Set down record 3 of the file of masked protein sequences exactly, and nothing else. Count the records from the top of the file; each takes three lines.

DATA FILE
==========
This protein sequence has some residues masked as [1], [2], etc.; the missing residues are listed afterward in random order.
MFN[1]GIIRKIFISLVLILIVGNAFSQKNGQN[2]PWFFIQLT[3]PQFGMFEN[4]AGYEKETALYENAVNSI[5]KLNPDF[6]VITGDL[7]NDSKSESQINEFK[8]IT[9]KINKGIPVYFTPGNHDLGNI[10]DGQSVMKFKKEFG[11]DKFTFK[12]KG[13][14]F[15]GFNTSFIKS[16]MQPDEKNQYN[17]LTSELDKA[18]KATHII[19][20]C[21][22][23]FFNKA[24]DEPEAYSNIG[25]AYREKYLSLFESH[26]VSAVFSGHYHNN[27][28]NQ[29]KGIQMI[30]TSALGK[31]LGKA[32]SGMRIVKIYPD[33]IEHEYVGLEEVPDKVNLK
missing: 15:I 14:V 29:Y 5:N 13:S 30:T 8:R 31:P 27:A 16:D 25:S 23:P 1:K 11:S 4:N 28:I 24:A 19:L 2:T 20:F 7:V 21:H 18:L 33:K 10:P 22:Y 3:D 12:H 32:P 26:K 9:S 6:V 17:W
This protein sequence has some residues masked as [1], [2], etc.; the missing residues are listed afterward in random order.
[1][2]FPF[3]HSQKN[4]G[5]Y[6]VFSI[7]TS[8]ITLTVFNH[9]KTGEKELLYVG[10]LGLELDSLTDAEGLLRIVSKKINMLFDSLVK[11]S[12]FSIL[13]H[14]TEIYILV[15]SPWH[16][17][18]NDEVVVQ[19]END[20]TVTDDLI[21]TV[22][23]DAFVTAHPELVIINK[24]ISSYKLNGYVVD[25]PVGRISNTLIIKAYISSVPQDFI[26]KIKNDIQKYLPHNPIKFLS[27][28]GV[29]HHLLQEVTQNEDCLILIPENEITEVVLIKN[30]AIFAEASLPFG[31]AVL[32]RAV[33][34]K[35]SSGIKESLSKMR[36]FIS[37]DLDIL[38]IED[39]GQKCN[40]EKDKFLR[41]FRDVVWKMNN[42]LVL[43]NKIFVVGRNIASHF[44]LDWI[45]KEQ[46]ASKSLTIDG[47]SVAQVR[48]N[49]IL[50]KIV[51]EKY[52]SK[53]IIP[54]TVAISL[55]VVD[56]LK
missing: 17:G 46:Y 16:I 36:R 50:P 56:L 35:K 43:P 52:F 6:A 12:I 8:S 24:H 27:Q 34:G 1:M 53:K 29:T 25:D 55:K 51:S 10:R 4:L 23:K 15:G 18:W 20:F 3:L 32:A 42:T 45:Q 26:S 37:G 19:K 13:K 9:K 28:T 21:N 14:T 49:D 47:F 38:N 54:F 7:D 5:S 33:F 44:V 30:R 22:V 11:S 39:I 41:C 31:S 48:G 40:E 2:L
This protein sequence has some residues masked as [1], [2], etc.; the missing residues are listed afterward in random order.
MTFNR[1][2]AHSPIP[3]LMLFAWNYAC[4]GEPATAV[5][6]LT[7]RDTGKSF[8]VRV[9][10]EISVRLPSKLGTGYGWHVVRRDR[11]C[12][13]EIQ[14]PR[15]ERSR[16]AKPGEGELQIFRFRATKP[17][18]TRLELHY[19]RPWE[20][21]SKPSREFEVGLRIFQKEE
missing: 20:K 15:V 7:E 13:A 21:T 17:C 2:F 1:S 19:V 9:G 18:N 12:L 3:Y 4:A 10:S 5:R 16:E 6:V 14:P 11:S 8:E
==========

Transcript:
This protein sequence has some residues masked as [1], [2], etc.; the missing residues are listed afterward in random order.
MTFNR[1][2]AHSPIP[3]LMLFAWNYAC[4]GEPATAV[5][6]LT[7]RDTGKSF[8]VRV[9][10]EISVRLPSKLGTGYGWHVVRRDR[11]C[12][13]EIQ[14]PR[15]ERSR[16]AKPGEGELQIFRFRATKP[17][18]TRLELHY[19]RPWE[20][21]SKPSREFEVGLRIFQKEE
missing: 20:K 15:V 7:E 13:A 21:T 17:C 2:F 1:S 19:V 9:G 18:N 12:L 3:Y 4:A 10:S 5:R 16:E 6:V 14:P 11:S 8:E